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Expressing gcd of two polynomials as a linear combination

  1. Nov 23, 2013 #1
    1. The problem statement, all variables and given/known data

    Find the ##gcd(x^3+x^2-x, x^5+x^4+2x^2-x-1) ##and write it as a linear combination.

    2. Relevant equations



    3. The attempt at a solution

    I know the ##gcd(x^3+x^2-x, x^5+x^4+2x^2-x-1)=1## What I have so far is ##1. x^5+x^4+2x^2-x-1=(x^3+x^2-x)(x^2+1)+(x^2-1)## ##2. x^3+x^2-x=(x^2-1)(x+1)+1 ##. I tried back substituting but it can't seem to work. The division is correct.
     
  2. jcsd
  3. Nov 24, 2013 #2

    Student100

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    You have the gcd as 1? What does that tell you about what factors these polynomials have in common?
     
  4. Nov 24, 2013 #3
    Just 1 but im having trouble writing the gcd as a linear combination of the two given polynomials to equal 1.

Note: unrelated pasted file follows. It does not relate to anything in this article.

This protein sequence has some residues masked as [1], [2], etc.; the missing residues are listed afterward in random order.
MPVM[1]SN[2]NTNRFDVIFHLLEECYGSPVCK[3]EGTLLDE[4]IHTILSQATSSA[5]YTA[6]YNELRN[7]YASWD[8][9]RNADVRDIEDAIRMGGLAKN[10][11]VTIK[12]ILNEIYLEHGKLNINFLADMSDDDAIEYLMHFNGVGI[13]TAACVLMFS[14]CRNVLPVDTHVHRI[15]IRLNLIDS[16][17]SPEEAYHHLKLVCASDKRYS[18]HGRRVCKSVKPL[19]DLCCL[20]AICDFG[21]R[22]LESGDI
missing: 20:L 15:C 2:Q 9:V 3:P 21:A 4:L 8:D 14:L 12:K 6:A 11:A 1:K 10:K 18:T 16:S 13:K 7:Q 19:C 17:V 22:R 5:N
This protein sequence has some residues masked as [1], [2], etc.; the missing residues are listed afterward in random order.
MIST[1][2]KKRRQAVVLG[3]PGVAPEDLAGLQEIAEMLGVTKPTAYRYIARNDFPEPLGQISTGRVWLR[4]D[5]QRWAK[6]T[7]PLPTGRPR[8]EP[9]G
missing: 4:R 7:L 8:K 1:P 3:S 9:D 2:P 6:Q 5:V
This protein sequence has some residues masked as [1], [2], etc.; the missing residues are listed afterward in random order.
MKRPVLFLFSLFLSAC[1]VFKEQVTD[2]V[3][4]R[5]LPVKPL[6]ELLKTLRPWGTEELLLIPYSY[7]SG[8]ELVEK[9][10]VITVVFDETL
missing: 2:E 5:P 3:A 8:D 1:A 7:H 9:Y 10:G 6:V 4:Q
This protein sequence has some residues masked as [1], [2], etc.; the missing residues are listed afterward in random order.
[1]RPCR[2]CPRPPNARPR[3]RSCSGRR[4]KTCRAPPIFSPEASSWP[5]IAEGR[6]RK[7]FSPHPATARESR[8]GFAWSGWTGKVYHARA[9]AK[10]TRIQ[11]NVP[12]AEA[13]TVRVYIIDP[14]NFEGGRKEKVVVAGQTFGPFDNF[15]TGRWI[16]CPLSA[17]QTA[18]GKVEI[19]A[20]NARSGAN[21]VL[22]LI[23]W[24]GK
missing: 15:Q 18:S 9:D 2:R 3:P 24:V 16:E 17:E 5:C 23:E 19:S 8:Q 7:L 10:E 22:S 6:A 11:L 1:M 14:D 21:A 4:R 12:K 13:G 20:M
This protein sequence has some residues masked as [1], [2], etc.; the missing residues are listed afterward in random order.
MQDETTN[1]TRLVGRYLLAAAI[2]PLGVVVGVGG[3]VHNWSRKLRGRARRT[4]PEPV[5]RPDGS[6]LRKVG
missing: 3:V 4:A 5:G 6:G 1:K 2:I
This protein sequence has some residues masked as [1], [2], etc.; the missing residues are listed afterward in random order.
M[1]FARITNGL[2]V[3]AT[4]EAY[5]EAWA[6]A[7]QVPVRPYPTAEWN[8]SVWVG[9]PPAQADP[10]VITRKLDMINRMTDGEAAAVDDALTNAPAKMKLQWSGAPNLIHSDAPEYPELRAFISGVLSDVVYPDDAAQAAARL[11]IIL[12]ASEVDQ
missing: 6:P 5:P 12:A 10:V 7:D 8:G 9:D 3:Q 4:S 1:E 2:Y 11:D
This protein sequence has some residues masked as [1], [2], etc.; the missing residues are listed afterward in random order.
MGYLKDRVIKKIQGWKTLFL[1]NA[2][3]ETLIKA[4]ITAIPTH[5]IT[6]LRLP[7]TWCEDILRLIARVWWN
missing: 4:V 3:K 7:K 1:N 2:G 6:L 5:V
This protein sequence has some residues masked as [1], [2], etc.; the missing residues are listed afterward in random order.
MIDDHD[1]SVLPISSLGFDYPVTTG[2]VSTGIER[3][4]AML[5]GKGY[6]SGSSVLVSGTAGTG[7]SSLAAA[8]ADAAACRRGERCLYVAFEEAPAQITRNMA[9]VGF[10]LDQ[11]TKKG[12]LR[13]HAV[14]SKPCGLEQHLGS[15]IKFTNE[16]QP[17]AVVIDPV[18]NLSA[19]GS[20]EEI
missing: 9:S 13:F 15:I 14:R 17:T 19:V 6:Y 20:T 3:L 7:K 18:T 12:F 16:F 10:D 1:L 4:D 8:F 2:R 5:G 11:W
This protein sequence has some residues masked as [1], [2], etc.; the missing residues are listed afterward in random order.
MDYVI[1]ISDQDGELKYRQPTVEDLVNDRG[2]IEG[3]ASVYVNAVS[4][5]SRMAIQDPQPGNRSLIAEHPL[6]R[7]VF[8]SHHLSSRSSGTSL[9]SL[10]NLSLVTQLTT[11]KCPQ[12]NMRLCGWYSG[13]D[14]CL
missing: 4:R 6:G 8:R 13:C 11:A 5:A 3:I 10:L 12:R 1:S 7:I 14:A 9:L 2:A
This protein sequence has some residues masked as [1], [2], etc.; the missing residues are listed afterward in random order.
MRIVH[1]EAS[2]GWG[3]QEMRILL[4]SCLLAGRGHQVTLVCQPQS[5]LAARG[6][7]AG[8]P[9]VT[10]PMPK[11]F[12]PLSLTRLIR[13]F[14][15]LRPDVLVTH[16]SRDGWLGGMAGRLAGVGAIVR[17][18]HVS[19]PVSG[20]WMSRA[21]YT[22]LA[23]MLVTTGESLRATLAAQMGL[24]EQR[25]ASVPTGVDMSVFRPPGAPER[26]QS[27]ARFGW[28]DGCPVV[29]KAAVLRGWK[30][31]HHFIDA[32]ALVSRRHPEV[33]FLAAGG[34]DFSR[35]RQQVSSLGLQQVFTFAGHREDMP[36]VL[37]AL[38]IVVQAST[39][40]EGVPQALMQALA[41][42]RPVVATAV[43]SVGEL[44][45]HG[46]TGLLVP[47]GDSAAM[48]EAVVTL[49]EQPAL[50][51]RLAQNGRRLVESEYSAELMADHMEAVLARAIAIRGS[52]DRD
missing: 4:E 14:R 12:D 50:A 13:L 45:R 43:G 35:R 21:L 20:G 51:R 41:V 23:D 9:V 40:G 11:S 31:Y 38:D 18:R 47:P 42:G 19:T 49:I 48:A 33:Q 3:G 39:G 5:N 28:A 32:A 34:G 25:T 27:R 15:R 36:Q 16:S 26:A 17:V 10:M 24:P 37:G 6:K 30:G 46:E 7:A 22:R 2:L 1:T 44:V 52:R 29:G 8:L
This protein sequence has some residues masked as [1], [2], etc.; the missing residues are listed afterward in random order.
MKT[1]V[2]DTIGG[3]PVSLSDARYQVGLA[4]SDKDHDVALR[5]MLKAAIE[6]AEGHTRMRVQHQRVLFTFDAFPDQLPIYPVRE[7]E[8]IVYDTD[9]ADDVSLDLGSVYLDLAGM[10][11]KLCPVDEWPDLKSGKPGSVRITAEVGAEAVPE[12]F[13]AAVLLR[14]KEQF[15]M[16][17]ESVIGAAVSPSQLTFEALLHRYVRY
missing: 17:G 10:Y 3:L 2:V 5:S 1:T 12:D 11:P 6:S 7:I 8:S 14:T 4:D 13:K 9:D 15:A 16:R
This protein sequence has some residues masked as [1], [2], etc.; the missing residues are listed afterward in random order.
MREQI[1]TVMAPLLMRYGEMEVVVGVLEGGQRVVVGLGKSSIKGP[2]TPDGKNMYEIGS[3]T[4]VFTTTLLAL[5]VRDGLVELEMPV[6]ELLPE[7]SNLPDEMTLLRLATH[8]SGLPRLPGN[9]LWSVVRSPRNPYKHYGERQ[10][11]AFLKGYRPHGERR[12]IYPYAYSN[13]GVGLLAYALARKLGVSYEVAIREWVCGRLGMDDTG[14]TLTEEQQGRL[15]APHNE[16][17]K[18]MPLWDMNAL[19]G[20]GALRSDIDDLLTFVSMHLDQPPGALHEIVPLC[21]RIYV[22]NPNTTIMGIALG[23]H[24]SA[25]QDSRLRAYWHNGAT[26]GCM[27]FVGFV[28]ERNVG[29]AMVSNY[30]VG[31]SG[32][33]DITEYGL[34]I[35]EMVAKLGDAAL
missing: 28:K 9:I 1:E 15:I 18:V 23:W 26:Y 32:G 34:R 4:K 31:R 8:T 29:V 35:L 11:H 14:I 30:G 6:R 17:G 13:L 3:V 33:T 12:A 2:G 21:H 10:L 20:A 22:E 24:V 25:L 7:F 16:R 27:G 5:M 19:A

5. Nov 24, 2013 #4

    Student100

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    Yeah, so they're coprime.

    You have [tex]

    x^5+x^4+2x^2-x-1 =(x^2 + 1)(x^3+x^2-x) +(x^2 -1)
    [/tex]
    [tex]
    x^3 + x^2 - x = (x+1)(x^2-1) + 1 [/tex]

    back subbing you'd get [tex]

    x^3 + x^2 -x -(x+1)(x^2-1) = 1
    [/tex]
    [tex]
    x^5 + x^4 + 2x^2 -x -1 -(x^2+1)(x^3+x^2-x) = x^2-1
    [/tex]
    [tex]
    x^3+x^2-x -(x+1)[x^5+x^4+2x^2 -x -1 -(x^2+1)(x^3+x^2-x)] = 1

    [/tex]

    Does this help? I can't think of a good way to point you in the right direction without giving the soultion.
     
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